Shut up, I’m trying to watch your favorite movie

You know who’s the worst person to watch a movie with? People who really, really love that movie.

The Italian horror classic Suspiria (1977, dir. by Dario Argento) has quite the cult following around the United States. I attended a much-hyped screening of the film in Birmingham, Alabama. Waiting in line outside the theater, I found myself accompanied by a sizable pack of millennials rocking pseudo-vintage Suspiria t-shirts; everyone there looked like they probably needed to shower.

My friends and I were all very much looking forward to seeing this movie we’d heard so much about. It’s a legendary movie in indie circles, and very popular among film students. Suspiria has also enjoyed a resurgence in popularity due to a 2018 remake, directed by Luca Guadagnino. Our screening took place as the wrap-up to Sidewalk Film Festival, and was the “can’t miss” event on the docket.

We shuffled into the theater and I could immediately tell this was going to be a long night. When the opening credits started, a cheer erupted that completely drowned out the voiceover, which was already struggling to be heard through a mediocre sound system. The title crediting the band Goblin with the musical score also played well to the crowd, and someone behind us started mumbling “Goblin…Goblin…” in a voice that sounded like Gollum hacking up a hairball.

We got into the movie, and I made a dreadful realization: the movie really isn’t very good. Visually stunning, yes; but it has a nonsensical plot, dreadful acting, and condescending dialogue which assumes the audience has the attention span of a goldfish (although, to its credit, that was probably apt in light of our audience). The writers of the film were terrified that somebody watching would at any moment be confused or lost, yet they manage to over-explain things so thoroughly that it becomes a joke. Many of the “scares” come off as cheesy and cheap, like the scene where a female protagonist becomes entangled in barbed wire (which is clearly just some cord, coiled-up and painted silver). It was a disappointing first-time experience, coming from someone who otherwise enjoys cheesy, schlocky, kitschy, and silly movies. I am usually able to forgive obvious flaws in a movie if there’s something more to it – something that I can’t get out of my head.

To be fair, there are genuinely great moments throughout the film. The lighting in certain scenes is masterful and effective, and one edit in particular – when we see an infestation of maggots, signaled by a booming waaaaah sound – had me thinking the movie had turned a corner. But the good moments are too few, and too far between.

However – what was really offensive, what really made me want to get up and leave – was not the dumb, on-the-nose dialogue or the stupid story. It was the fans. Yes, the very people who profess to love this cult film also ensured that any newcomers would have a thoroughly bad time. Imagine constant whoops and hollers, laughs at inappropriate times, applause, and ironic cheers, all going on when you’re trying to enjoy a movie for the first time. The fans turned a mediocre movie into an insufferable experience. They made me want to overlook the film’s redeeming qualities and tell them no, you’re wrong for liking this movie. Keep your thoughts to yourself from now on.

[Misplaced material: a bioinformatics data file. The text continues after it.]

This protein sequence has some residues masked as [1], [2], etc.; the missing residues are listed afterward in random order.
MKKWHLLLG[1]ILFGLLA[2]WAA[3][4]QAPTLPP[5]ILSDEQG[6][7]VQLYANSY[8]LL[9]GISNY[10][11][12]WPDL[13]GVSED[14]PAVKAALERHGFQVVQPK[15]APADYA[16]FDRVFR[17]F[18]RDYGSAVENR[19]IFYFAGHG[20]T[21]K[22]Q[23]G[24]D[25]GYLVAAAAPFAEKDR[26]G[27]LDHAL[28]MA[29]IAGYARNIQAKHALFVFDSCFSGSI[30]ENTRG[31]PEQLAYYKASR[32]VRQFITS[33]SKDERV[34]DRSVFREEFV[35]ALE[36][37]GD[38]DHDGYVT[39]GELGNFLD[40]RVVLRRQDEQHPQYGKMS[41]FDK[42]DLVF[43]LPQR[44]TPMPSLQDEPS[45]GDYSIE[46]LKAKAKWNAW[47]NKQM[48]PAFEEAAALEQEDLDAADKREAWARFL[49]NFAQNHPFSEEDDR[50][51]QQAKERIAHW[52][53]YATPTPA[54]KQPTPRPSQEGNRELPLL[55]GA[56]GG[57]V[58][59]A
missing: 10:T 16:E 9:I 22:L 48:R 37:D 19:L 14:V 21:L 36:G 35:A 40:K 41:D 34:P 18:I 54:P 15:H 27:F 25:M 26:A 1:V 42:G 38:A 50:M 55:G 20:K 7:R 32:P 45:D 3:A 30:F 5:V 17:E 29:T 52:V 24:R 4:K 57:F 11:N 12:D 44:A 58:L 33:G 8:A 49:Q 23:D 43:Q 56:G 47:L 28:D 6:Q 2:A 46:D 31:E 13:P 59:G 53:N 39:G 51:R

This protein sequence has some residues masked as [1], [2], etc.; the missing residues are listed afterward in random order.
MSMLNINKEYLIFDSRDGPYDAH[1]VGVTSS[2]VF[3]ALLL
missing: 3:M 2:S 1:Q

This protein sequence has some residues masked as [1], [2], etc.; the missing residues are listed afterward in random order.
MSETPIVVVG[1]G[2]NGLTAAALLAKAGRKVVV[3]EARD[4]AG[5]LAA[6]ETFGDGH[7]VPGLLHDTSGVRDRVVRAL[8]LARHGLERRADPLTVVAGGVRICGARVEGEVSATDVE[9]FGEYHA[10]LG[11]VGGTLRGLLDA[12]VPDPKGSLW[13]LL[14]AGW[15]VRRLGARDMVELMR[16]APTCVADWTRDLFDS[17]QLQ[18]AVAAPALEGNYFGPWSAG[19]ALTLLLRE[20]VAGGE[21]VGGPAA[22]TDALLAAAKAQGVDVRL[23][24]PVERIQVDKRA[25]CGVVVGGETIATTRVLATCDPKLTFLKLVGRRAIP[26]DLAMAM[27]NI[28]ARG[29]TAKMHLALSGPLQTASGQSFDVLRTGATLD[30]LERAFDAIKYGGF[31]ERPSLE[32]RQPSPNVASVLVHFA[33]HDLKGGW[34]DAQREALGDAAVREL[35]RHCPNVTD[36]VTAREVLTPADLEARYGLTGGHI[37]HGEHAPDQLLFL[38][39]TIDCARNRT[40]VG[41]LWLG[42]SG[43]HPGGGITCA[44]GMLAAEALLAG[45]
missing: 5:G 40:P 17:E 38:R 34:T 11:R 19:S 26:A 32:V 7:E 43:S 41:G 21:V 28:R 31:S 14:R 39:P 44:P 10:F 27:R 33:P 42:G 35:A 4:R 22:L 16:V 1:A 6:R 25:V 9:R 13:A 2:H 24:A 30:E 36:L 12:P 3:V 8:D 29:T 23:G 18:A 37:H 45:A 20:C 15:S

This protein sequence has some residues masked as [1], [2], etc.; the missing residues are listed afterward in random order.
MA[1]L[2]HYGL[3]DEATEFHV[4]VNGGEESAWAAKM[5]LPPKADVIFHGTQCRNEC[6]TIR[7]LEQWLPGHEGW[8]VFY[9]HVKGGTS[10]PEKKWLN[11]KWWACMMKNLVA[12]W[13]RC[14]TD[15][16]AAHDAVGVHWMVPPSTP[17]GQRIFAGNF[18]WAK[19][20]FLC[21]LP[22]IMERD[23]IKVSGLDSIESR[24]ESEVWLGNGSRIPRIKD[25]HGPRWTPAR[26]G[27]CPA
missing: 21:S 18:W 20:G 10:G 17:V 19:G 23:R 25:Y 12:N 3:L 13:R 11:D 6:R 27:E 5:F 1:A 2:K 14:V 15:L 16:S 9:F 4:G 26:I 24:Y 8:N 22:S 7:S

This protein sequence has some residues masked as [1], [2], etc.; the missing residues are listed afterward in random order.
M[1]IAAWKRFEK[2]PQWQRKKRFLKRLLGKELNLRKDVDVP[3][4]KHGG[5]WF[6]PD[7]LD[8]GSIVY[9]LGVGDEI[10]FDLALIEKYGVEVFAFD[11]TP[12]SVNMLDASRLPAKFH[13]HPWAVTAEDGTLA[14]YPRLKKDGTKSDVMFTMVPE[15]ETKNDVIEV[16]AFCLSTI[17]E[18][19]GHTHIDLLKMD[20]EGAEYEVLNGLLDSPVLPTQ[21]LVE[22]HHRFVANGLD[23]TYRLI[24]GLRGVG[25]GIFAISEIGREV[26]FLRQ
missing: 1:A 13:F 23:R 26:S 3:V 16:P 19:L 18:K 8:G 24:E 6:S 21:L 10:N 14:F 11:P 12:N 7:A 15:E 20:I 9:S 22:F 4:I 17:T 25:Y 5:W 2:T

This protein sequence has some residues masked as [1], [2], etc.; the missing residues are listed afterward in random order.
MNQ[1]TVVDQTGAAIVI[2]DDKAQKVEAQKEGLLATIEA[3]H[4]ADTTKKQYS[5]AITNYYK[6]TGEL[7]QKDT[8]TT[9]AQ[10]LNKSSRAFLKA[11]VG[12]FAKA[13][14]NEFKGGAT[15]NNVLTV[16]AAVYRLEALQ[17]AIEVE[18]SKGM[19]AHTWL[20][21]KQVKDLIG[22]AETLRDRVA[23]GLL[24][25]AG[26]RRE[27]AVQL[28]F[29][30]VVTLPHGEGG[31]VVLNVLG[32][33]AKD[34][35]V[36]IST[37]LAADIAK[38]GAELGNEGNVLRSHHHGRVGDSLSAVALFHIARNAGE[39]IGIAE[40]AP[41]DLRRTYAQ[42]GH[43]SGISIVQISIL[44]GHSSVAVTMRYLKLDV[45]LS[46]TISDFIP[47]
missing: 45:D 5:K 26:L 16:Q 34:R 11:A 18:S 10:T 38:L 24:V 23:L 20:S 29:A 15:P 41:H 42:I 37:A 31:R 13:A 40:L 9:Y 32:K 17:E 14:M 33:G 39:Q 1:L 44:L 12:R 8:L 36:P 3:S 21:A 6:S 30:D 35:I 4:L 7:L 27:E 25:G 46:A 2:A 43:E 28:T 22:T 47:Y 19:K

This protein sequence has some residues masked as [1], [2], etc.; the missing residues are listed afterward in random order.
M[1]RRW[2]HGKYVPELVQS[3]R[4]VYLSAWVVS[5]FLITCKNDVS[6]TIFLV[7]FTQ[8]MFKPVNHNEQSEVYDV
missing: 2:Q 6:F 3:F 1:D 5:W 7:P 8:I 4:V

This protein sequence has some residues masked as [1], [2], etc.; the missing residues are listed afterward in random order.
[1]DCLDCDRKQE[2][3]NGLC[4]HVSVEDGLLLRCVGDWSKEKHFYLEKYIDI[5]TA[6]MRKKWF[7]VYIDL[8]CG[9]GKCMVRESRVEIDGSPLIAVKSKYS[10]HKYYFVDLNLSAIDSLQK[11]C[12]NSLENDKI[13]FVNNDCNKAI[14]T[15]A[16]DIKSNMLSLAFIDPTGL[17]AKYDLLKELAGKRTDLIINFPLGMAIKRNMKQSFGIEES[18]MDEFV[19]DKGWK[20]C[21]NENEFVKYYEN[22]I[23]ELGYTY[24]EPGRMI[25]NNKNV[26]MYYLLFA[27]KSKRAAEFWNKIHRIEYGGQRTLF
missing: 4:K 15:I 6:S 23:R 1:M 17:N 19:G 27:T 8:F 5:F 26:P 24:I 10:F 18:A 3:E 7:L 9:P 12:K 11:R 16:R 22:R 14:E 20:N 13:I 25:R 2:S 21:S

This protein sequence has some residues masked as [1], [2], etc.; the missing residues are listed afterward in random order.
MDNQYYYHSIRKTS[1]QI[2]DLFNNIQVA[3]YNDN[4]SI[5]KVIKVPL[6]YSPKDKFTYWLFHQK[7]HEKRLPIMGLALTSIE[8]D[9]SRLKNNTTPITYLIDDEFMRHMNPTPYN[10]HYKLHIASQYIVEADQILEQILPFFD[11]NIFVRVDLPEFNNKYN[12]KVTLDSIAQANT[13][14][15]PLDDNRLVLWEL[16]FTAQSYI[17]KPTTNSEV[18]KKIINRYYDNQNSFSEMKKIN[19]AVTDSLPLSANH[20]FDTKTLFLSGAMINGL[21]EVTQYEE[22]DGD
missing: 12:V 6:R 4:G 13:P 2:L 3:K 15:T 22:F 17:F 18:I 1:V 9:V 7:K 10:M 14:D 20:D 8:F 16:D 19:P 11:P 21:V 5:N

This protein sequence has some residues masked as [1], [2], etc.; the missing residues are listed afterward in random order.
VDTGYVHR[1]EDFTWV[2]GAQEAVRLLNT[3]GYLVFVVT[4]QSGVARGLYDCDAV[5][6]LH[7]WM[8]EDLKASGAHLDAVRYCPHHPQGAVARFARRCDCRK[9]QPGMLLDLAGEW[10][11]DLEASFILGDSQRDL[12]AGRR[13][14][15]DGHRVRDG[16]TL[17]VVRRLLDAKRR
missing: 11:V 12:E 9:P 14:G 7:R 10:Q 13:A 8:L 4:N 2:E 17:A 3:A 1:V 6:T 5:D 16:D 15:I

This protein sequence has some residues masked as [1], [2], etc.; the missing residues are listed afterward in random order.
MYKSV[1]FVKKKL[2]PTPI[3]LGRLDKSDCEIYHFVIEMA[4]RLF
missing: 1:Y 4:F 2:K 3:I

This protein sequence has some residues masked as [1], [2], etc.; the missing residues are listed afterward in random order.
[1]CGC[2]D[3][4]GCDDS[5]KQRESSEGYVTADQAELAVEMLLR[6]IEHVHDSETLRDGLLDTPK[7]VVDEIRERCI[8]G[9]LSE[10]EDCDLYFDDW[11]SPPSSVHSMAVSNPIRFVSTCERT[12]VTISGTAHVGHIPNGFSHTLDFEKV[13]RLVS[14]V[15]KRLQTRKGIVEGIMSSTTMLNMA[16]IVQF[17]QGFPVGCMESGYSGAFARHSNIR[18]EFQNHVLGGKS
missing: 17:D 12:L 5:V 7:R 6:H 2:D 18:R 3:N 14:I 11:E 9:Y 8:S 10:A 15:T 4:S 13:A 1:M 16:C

It’s the cinematic equivalent of showing someone a video you think is hilarious, and watching their face, waiting for them to laugh, only to have that terrifying realization that they’re not amused. The whole audience was afraid that someone watching wouldn’t absolutely love Suspiria, so they had to make sure that everyone knew how much it meant to them. If I had the privilege of seeing one of my favorite movies in the theater, I would…I dunno… probably just shut up and watch the movie, ya know? This leads me to suspect that Suspiria has become popular for the wrong reasons. People, so-called “film fans,” don’t actually enjoy simmering in the colored-light induced mood of Argento’s “masterpiece.” They find something funny about the cheesy, poor-quality storytelling, and have taken on Suspiria as a sort of ironic crutch. Maybe Suspiria’s fans all like it because it sucks, as do fans of The Room. I don’t know. Maybe they like it because some blogger told them they were supposed to. I really can’t tell you much about the movie. I couldn’t hear hardly anything, save for that blaring Goblin soundtrack (which is good, by the way, but a bit repetitive).

Maybe I’ll give the movie another shot, but this time alone, with earbuds in. I wouldn’t want to chance having some Suspiria fan knowing I was watching it; they’d never let me hear the end of it.

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